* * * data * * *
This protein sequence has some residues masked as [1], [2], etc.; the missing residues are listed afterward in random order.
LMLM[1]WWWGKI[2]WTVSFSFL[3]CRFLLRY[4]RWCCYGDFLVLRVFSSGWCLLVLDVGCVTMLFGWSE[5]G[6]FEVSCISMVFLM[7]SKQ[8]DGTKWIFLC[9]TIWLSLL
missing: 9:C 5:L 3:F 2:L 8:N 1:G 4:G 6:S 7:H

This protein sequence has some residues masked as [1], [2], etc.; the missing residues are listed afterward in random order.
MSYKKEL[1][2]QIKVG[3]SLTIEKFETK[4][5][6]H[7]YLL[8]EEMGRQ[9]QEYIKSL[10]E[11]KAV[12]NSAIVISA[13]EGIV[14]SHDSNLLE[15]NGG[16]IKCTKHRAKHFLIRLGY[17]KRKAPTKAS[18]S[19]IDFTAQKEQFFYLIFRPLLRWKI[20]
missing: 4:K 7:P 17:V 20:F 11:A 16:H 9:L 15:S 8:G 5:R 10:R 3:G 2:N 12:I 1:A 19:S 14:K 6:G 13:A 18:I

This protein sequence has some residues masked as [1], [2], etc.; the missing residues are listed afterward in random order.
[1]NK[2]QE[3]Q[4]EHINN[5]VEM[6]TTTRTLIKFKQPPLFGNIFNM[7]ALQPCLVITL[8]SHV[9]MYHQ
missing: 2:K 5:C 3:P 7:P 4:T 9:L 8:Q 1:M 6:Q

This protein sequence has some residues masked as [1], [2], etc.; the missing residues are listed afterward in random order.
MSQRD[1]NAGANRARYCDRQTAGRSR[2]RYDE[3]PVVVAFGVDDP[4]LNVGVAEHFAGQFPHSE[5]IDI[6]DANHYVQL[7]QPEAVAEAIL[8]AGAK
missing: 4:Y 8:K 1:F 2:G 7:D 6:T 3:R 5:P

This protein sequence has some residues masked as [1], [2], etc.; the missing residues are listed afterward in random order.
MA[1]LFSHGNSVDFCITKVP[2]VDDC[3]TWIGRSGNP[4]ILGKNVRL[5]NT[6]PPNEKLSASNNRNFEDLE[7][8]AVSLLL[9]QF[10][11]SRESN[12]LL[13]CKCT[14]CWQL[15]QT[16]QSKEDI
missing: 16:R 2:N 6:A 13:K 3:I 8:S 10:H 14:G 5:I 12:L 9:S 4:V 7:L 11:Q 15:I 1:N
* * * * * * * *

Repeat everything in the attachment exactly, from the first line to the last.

This protein sequence has some residues masked as [1], [2], etc.; the missing residues are listed afterward in random order.
LMLM[1]WWWGKI[2]WTVSFSFL[3]CRFLLRY[4]RWCCYGDFLVLRVFSSGWCLLVLDVGCVTMLFGWSE[5]G[6]FEVSCISMVFLM[7]SKQ[8]DGTKWIFLC[9]TIWLSLL
missing: 9:C 5:L 3:F 2:L 8:N 1:G 4:G 6:S 7:H

This protein sequence has some residues masked as [1], [2], etc.; the missing residues are listed afterward in random order.
MSYKKEL[1][2]QIKVG[3]SLTIEKFETK[4][5][6]H[7]YLL[8]EEMGRQ[9]QEYIKSL[10]E[11]KAV[12]NSAIVISA[13]EGIV[14]SHDSNLLE[15]NGG[16]IKCTKHRAKHFLIRLGY[17]KRKAPTKAS[18]S[19]IDFTAQKEQFFYLIFRPLLRWKI[20]
missing: 4:K 7:P 17:V 20:F 11:A 16:H 9:L 15:S 8:G 5:R 10:R 3:G 2:N 12:I 1:A 19:S 14:K 6:G 13:A 18:I

This protein sequence has some residues masked as [1], [2], etc.; the missing residues are listed afterward in random order.
[1]NK[2]QE[3]Q[4]EHINN[5]VEM[6]TTTRTLIKFKQPPLFGNIFNM[7]ALQPCLVITL[8]SHV[9]MYHQ
missing: 2:K 5:C 3:P 7:P 4:T 9:L 8:Q 1:M 6:Q

This protein sequence has some residues masked as [1], [2], etc.; the missing residues are listed afterward in random order.
MSQRD[1]NAGANRARYCDRQTAGRSR[2]RYDE[3]PVVVAFGVDDP[4]LNVGVAEHFAGQFPHSE[5]IDI[6]DANHYVQL[7]QPEAVAEAIL[8]AGAK
missing: 4:Y 8:K 1:F 2:G 7:D 6:T 3:R 5:P

This protein sequence has some residues masked as [1], [2], etc.; the missing residues are listed afterward in random order.
MA[1]LFSHGNSVDFCITKVP[2]VDDC[3]TWIGRSGNP[4]ILGKNVRL[5]NT[6]PPNEKLSASNNRNFEDLE[7][8]AVSLLL[9]QF[10][11]SRESN[12]LL[13]CKCT[14]CWQL[15]QT[16]QSKEDI
missing: 16:R 2:N 6:A 13:K 3:I 8:S 10:H 14:G 5:I 12:L 9:S 4:V 7:L 11:Q 15:I 1:N